State Representative Douglas Gutwein visited Pulaski County this week to speak to the county commissioners and council during a joint session held Monday night regarding a revenue bill vetoed by Governor Mike Pence that could affect the county’s CAGIT moneys. Gutwein explained that a clerical error at the state level could force the county to pay taxpayers back millions of dollars that had been collected by the County Adjusted Gross Income Tax – money that had originally been collected to cover the cost of the jail – because the state claims that the county overcharged its taxpayers. The county still owes roughly $5 million on the jail facility.
The Pulaski County Commissioners and Building Inspector Dave Dare held a discussion regarding an unsafe building at 533 N. Monticello St. in Winamac that Dare said is in very bad shape and needs to be addressed. He said the order to repair or demolish the building went out on April 24 and he received confirmation of its delivery via certified mail on April 26.
The Pulaski County Council and commissioners met in a joint session last night to discuss the personnel policy, particularly holiday pay and paid time off for sheriff’s department and EMS employees. Paula Reimers of Wagner, Irwin & Sheely appeared before the two boards in an effort to get the mess sorted out, and a lengthy discussion followed.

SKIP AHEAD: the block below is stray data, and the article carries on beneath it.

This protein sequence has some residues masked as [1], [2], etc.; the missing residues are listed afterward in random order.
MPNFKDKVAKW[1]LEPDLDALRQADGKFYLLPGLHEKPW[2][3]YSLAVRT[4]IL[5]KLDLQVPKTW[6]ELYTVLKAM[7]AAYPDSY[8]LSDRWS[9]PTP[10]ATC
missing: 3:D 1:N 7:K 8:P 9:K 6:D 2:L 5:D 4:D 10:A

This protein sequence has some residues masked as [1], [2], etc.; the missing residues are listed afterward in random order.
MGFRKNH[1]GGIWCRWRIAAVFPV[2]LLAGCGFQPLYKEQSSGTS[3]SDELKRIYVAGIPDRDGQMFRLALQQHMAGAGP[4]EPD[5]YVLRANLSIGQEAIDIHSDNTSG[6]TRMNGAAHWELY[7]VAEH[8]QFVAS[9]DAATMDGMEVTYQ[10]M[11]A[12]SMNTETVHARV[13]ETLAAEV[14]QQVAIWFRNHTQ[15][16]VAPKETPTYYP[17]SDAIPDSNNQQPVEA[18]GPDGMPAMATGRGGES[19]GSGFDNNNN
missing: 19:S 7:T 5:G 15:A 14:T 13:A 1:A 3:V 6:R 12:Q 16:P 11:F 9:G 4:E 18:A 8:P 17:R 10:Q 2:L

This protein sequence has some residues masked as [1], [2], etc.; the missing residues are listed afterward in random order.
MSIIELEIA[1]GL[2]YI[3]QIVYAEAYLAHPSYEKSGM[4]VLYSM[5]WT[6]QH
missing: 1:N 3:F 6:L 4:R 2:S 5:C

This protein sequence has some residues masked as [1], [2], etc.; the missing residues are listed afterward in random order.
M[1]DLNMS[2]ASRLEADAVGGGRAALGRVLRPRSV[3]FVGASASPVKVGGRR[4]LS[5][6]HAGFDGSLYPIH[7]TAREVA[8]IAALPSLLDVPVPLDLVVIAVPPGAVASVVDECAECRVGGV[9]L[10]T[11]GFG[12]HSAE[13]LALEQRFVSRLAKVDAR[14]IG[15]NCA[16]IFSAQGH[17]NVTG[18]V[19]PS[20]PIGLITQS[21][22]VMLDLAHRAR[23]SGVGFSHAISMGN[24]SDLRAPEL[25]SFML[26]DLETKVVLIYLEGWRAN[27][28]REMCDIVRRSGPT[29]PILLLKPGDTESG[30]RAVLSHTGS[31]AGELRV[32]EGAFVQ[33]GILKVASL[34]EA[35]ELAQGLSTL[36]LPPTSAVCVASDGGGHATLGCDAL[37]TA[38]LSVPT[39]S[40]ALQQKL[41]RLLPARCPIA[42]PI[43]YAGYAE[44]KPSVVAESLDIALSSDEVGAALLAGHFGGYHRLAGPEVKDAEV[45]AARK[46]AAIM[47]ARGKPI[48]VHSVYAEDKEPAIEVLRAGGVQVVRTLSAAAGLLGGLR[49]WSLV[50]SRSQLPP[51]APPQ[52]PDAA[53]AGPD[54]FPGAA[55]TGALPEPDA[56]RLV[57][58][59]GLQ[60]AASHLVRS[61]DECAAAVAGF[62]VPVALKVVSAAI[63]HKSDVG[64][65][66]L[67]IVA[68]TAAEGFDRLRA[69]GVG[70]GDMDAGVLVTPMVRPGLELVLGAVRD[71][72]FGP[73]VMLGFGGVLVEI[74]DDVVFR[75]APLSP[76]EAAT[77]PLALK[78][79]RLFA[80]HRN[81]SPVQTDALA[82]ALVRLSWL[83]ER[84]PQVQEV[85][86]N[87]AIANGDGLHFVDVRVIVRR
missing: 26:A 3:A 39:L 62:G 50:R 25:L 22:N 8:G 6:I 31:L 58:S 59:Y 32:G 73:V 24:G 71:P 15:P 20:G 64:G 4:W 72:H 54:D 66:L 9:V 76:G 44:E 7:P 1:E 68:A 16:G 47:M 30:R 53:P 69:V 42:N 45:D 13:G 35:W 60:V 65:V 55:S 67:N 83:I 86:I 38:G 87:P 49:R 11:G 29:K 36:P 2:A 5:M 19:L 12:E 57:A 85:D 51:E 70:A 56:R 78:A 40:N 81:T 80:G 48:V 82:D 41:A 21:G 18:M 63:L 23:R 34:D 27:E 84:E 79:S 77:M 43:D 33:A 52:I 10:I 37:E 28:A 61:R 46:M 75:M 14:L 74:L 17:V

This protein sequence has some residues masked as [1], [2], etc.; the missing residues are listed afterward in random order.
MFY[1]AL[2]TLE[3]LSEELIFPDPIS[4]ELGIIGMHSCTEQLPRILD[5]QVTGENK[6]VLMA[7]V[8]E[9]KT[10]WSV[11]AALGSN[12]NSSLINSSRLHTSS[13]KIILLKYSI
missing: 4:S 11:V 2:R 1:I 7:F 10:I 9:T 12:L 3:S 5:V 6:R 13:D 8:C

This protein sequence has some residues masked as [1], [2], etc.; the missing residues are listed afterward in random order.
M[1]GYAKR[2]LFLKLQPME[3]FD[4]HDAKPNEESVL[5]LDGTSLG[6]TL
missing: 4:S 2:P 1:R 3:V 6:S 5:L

Because the county has 119 employees to worry about, the county council and commissioners would be hard-pressed to find a policy that would suit everyone’s needs, and the council sought changes to the policy to ensure fairness between departments. Reimers expressed to the boards that some important questions that needed answered regarding the policy included whether or not 12-hour shift employees would receive 12 or eight hours’ pay for holidays, whether those working on holidays would receive time and a half, and whether or not to allow employees to “bank” their holiday time.
The purchase of eight defibrillators for office buildings in Pulaski County hinges on the council’s willingness to appropriate funds for the potentially life-saving devices. Commissioners approved the expenditure last week. However, they don’t have funds readily available to make the purchase, having spent nearly their entire discretionary budget on iPads. Council members repeatedly refused to purchase the tablet computers for the commissioners and finally told them they can spend money in the commissioners budget without obtaining the council’s permission. If the council approves that expenditure when they meet tonight, it will still need to be advertised and approved at their June meeting.